Angora goats and their mohair the perfect medicine for Mifflinburg woman

 

Those long, wooly tresses. The calm, wise eyes. And that cuddly disposition — is there a person alive who can resist the allure of an Angora goat?

Not Betsy Guffey, of Mifflinburg, proud owner of two female Angoras named Bobbi and Charlotte.

“If you see pictures of baby goats, oh my God, you fall in love,” Guffey said. “You just fall in love with them.”

A person who appreciates self-sufficiency, Guffey had always wanted to raise alpacas and use their wool in her craftwork.

“I always loved the concept of the sheep-to-shawl,” she said. “You start with an animal, then shear it, spin or weave the fibers, and you’ve got a finished product.”

When her husband, Jesse Guffey, learned five years ago about Angora goats at a farm in Trout Run, the couple decided to give the animals a try. Jesse built a small barn and pasture and became the main caretaker as far as daily feeding and watering, while Betsy learned to card the wool for her crafts and is even learning how to spin it into yarn.

Jesse trims the goats’ hooves every six weeks or so, and the couple keeps a sharp watch on the animals’ eye color. Pale pink indicates a need for medicine. That, along with regular feeding, stable maintenance and shearing keeps the Angoras healthy and happy.

Unfortunately, their first three goats faced a tragic end when Jesse fed them yew branches, not knowing yews are poisonous to Angoras.

“They eat evergreens,” Betsy said. “They love evergreens.”

So when Jesse fed them the yew branches he thought he was giving them a treat, only to learn that yews cause irreparable heart damage in Angora goats. All three died.

“We’re really careful of what we give them now,” Betsy said, adding, “They love maple leaves and ginger snaps.”

Heartbroken and missing their little pets, the Guffeys decided to continue raising Angoras and bought Bobbi and Charlotte from a farm in Maryland. They would love to meet other Angora goat owners to compare notes and trade goat-raising tips.

“We do not breed at all because we really just wanted them for pets,” Betsy said. “They are the friendliest, most awesome animals. Just to come home after a long day at work and hug a goat …” She sighed and smiled.

Efficient fiber producers

Compared to sheep, which are shorn once a year, the goats are sheared twice a year and yield about four pounds of fiber for each animal per shearing. Their fibers, called mohair, are about six inches long and very, very soft.

“Angoras are one of the most efficient fiber-producing animals,” Betsy said, adding that their hair grows about one inch per month.

She washes the fibers with Dawn dish detergent and very hot water to remove oils and dirt then lays the mohair on sheets to dry in the sunshine. Betsy uses most of the wool as stuffing and decorations for Old World Santas and Waldorf dolls.

“Waldorf dolls use all-natural fibers,” Betsy said. “Mohair is naturally self-cleaning and also warm and soft, so it’s great to stuff dolls with that.”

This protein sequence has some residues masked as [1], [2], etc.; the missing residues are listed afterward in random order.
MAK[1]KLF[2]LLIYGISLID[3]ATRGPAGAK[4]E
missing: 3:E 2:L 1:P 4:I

The simple, huggable Waldorf dolls are made with neutral expressions to encourage a child’s creativity. Betsy makes clothes and knits tiny sweaters and shoes for them. She also saves the twisted ringlets at the ends of the Angora wool to use as curly beards and eyebrows for the Santas and wavy hair for the dolls.

“It’s just so soft,” Betsy said of mohair. “It’s just the best fiber out there.”


Routine care

Dagny Leininger, DVM, with the West Branch Mobile Veterinary Clinic, Lewisburg, noted that goats not raised for agricultural production can live 12 to 13 years. From a medical standpoint, their two biggest issues are parasites and urinary stones.

Preventive healthcare for goats consists of vaccinations and routine fecal exams to watch for intestinal parasites, Leininger said. She cautioned that caring for a goat requires maintenance similar to that required for a horse.

As for a goat’s reputation of being somewhat naughty and stubborn, she remarked that each goat is different.

“It depends on the goat,” Leininger said. “Just like with people or dogs, there’s a variety of personalities.”

“They just want to be around people,” Betsy said of her Angoras. “They love people, and they’re so very gentle. They’re like a dog, only better.”

What is a Waldorf doll?

 

Ever hear of a Waldorf doll? Betsy Guffey, Mifflinburg, has started making the simple doll because its qualities — natural materials, plain face, cuddly body — mesh nicely with her interests in self-sustainable practices and reducing waste.

“I was always interested in the old, traditional trades,” Guffey said. “I would love to be more self-sufficient and more self-sustaining. If we didn’t just throw out the old all the time, (but) try to reuse it.”

Guffey uses the mohair she shears from her two Angora goats as a soft, warm stuffing for her Waldorf dolls.

“Waldorf dolls use all-natural fibers,” Betsy said. “Mohair is naturally self-cleaning and also warm and soft, so it’s great to stuff dolls with that.”

“Waldorf education was developed in school in Waldorf near Stuttgart in Germany (started in 1919),” according to historyofdolls.com. It was one of the key principles of Rudolf Steiner, “the founder of anthroposophy, who insisted on various stages of child development.”

Stressing the importance of sensory stimulation, Steiner found the Waldorf dolls appealing because their neutral faces allow a child to imagine many expressions, and the doll’s soft, wool stuffing absorbs the child’s warmth.

These same qualities endear Waldorf dolls to children today.

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